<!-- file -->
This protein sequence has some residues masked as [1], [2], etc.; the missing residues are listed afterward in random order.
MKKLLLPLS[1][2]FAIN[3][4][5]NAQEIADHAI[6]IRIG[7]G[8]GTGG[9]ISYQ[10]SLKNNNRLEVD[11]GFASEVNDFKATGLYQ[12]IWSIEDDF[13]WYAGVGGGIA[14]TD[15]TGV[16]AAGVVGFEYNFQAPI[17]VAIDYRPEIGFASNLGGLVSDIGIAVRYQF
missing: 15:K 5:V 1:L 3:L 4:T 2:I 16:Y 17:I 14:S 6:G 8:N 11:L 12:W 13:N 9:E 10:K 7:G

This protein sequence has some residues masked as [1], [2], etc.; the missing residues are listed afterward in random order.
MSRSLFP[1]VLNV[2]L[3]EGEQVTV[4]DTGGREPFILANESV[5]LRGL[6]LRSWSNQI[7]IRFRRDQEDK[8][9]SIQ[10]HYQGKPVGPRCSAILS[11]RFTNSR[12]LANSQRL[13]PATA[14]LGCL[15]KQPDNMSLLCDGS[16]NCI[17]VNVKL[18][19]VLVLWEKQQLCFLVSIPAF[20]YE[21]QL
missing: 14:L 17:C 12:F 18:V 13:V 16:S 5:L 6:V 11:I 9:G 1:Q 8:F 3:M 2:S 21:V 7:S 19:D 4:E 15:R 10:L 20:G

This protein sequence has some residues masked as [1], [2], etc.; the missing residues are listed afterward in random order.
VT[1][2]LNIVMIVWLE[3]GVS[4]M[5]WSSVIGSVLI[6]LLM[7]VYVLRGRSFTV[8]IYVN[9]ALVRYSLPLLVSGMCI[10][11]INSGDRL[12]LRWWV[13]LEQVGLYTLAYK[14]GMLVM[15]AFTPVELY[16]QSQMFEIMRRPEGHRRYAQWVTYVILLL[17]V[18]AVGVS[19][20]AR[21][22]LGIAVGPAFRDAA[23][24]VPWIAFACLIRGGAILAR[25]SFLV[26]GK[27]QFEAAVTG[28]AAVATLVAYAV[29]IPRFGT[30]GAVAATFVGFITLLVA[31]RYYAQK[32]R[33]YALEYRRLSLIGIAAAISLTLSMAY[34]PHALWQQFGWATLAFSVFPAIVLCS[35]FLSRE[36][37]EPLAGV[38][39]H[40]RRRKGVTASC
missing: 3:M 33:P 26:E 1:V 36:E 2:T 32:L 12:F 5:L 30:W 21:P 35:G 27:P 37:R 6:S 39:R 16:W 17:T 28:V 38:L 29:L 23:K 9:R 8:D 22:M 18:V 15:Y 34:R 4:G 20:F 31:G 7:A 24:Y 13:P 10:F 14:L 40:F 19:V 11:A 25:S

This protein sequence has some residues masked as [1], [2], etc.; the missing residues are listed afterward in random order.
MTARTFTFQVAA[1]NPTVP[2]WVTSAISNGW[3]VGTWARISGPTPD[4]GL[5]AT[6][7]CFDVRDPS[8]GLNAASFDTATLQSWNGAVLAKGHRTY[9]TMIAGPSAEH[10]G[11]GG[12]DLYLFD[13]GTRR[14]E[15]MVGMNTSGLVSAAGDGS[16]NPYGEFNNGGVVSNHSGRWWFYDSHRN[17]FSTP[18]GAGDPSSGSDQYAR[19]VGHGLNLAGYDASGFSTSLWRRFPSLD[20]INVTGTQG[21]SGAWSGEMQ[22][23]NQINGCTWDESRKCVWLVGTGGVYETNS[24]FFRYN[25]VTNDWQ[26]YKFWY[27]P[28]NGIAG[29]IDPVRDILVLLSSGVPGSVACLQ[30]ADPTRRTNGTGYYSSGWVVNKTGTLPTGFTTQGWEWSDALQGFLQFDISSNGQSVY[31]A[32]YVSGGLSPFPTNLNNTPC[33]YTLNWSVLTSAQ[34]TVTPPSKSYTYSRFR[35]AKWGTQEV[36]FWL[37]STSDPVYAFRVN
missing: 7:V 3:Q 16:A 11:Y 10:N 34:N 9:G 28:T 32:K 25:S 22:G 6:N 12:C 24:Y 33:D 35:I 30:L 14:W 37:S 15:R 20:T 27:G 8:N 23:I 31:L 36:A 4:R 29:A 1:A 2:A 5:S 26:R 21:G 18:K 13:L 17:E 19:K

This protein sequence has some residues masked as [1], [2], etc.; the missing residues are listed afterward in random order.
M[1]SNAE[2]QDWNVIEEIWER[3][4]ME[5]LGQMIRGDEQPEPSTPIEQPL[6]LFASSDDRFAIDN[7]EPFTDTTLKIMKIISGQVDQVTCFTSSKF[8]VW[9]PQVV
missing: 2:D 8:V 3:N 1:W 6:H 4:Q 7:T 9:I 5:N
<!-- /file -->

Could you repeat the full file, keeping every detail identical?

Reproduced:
This protein sequence has some residues masked as [1], [2], etc.; the missing residues are listed afterward in random order.
MKKLLLPLS[1][2]FAIN[3][4][5]NAQEIADHAI[6]IRIG[7]G[8]GTGG[9]ISYQ[10]SLKNNNRLEVD[11]GFASEVNDFKATGLYQ[12]IWSIEDDF[13]WYAGVGGGIA[14]TD[15]TGV[16]AAGVVGFEYNFQAPI[17]VAIDYRPEIGFASNLGGLVSDIGIAVRYQF
missing: 15:K 5:V 1:L 3:L 4:T 2:I 16:Y 17:I 14:S 6:G 8:N 11:L 12:W 13:N 9:E 10:K 7:G

This protein sequence has some residues masked as [1], [2], etc.; the missing residues are listed afterward in random order.
MSRSLFP[1]VLNV[2]L[3]EGEQVTV[4]DTGGREPFILANESV[5]LRGL[6]LRSWSNQI[7]IRFRRDQEDK[8][9]SIQ[10]HYQGKPVGPRCSAILS[11]RFTNSR[12]LANSQRL[13]PATA[14]LGCL[15]KQPDNMSLLCDGS[16]NCI[17]VNVKL[18][19]VLVLWEKQQLCFLVSIPAF[20]YE[21]QL
missing: 14:L 17:C 12:F 18:V 13:V 16:S 5:L 6:V 11:I 9:G 1:Q 8:F 3:M 2:S 21:V 7:S 19:D 4:E 15:R 10:L 20:G

This protein sequence has some residues masked as [1], [2], etc.; the missing residues are listed afterward in random order.
VT[1][2]LNIVMIVWLE[3]GVS[4]M[5]WSSVIGSVLI[6]LLM[7]VYVLRGRSFTV[8]IYVN[9]ALVRYSLPLLVSGMCI[10][11]INSGDRL[12]LRWWV[13]LEQVGLYTLAYK[14]GMLVM[15]AFTPVELY[16]QSQMFEIMRRPEGHRRYAQWVTYVILLL[17]V[18]AVGVS[19][20]AR[21][22]LGIAVGPAFRDAA[23][24]VPWIAFACLIRGGAILAR[25]SFLV[26]GK[27]QFEAAVTG[28]AAVATLVAYAV[29]IPRFGT[30]GAVAATFVGFITLLVA[31]RYYAQK[32]R[33]YALEYRRLSLIGIAAAISLTLSMAY[34]PHALWQQFGWATLAFSVFPAIVLCS[35]FLSRE[36][37]EPLAGV[38][39]H[40]RRRKGVTASC
missing: 3:M 33:P 26:E 1:V 36:E 2:T 32:L 12:F 5:L 30:W 21:P 35:G 27:P 37:R 6:S 39:R 16:W 17:T 28:V 38:L 29:L 23:K 9:R 8:D 22:M 18:V 15:Y 34:R 4:G 20:F 31:G 7:A 24:Y 13:P 10:F 14:L 40:F 19:V 11:A 25:S

This protein sequence has some residues masked as [1], [2], etc.; the missing residues are listed afterward in random order.
MTARTFTFQVAA[1]NPTVP[2]WVTSAISNGW[3]VGTWARISGPTPD[4]GL[5]AT[6][7]CFDVRDPS[8]GLNAASFDTATLQSWNGAVLAKGHRTY[9]TMIAGPSAEH[10]G[11]GG[12]DLYLFD[13]GTRR[14]E[15]MVGMNTSGLVSAAGDGS[16]NPYGEFNNGGVVSNHSGRWWFYDSHRN[17]FSTP[18]GAGDPSSGSDQYAR[19]VGHGLNLAGYDASGFSTSLWRRFPSLD[20]INVTGTQG[21]SGAWSGEMQ[22][23]NQINGCTWDESRKCVWLVGTGGVYETNS[24]FFRYN[25]VTNDWQ[26]YKFWY[27]P[28]NGIAG[29]IDPVRDILVLLSSGVPGSVACLQ[30]ADPTRRTNGTGYYSSGWVVNKTGTLPTGFTTQGWEWSDALQGFLQFDISSNGQSVY[31]A[32]YVSGGLSPFPTNLNNTPC[33]YTLNWSVLTSAQ[34]TVTPPSKSYTYSRFR[35]AKWGTQEV[36]FWL[37]STSDPVYAFRVN
missing: 7:V 3:Q 16:A 11:Y 10:N 34:N 9:G 28:T 32:K 25:S 22:G 6:N 12:C 24:Y 33:D 35:I 30:L 14:W 37:S 15:R 20:T 27:G 8:N 23:I 31:L 36:A 4:R 29:A 1:A 2:A 5:S 26:R 21:G 18:K 13:L 17:E 19:K

This protein sequence has some residues masked as [1], [2], etc.; the missing residues are listed afterward in random order.
M[1]SNAE[2]QDWNVIEEIWER[3][4]ME[5]LGQMIRGDEQPEPSTPIEQPL[6]LFASSDDRFAIDN[7]EPFTDTTLKIMKIISGQVDQVTCFTSSKF[8]VW[9]PQVV
missing: 2:D 8:V 3:N 1:W 6:H 4:Q 7:T 9:I 5:N